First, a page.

Contemporary Book Challenges: What You Need to Know Today

Though panics over the Internet and social media have also affected libraries, book challenges remain a perennial issue for librarians.The American Library Association’s Office for Intellectual Freedom provides an amazing selection of resources librarians can use in the event of a book challenge. Many of these resources, such as reconsideration policies, have been useful guides for many years.

However, there are some aspects of contemporary challenges that complicate the conventional wisdom many of us gleaned in library school, and complement the resources of the ALA. Below are some ways that contemporary challenges differ from their predecessors, and some ways that librarians can get ready to manage them:

  1. The symbiotic relationship between local and national book challenge campaigns means local battles inform national social movements, and vice versa. With the rise of the Internet, challenges seldom happen in isolation anymore. Local campaigns draw resources from national groups, while national groups publicize local battles to give them support and to maintain a perception of themselves as a grassroots movement. 
  2. Many challenger individuals and groups are well-informed about the ALA, the Library Bill of Rights, and library policy. Where once librarians might have been able to count on these professional tools to stem the tide of challenges, they may now find challengers well versed in these tools and armed with arguments against them.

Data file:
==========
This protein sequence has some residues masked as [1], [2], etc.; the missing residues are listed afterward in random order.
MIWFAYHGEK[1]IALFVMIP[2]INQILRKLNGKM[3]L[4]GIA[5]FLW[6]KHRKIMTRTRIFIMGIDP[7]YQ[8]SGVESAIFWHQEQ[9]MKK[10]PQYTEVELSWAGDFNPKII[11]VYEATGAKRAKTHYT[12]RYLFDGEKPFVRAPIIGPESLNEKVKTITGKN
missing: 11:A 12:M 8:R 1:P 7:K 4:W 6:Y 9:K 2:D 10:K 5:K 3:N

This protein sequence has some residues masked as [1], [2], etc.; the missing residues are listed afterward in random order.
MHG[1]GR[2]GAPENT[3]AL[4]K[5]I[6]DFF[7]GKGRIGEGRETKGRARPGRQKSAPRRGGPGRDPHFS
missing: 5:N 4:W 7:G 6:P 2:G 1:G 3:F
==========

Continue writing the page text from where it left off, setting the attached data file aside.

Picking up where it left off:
3. Challenges focus on library policy as well as library materials. Challengers are increasingly going after the big guns rather than individual titles—collection development policies, Internet access policies, reconsideration policies—even challenging the whole notion of intellectual freedom itself in favor of “responsible sponsorship.”

Given these changes, what are some ways librarians can manage challenges today? The following suggestions may help:

  • Know your community. If there are individuals or organizations who are likely to come knocking with a challenge, be ready for them and don’t be surprised when they do.
  • Know your collection. Be aware of what may be controversial and what may require defending. Don’t self censor, but be prepared.
  • Add to your collection. Sometimes challengers can be mollified if you add materials that represent their views and meet their needs to the collection.
  • Establish good community relationships. Librarians who are well known and liked in the community are in far better shape in a challenge controversy than those who are isolated. Have allies in place BEFORE a controversy starts.
  • Engage with local issues and events. Be a presence for the library and engage with those who hold different beliefs. You may be surprised by what you have in common!

However we decide to respond to book challenges, one thing is clear—libraries stand for something in our culture. Libraries matter. Why else would challengers have identified them as sites of activism? By the same token, conflicts over intellectual freedom demonstrate that this idea is a powerful one, one that would not be contested if it did not offer something vital to libraries and communities.

Author: Loretta Gaffney

Loretta M. Gaffney, MLIS, MA, Ph.D., is a librarian and teacher at Harvard Westlake School in Los Angeles. Illinois-born and Iowa-raised, she is slowly becoming an Angeleno by learning to shiver in 50-degree weather. Loretta is the author of Young Adult Literature, Libraries, and Conservative Activism, published by Rowman & Littlefield in 2017. A frequent conference speaker and guest lecturer, Loretta taught YA Literature, Reading Research, Intellectual Freedom, and Youth Services Librarianship at both UCLA and the University of Illinois. She has twin 13-year-old daughters and two extremely active kittens.

Categories: Blog Topics, Intellectual Freedom

1 reply

  1. Wonderfully said! So many new librarians fear the book challenge, but with this blog post and a little bit of planning, a book challenge can be an opportunity to reflect on librarianship, collections, and what matters to you most as an educator.

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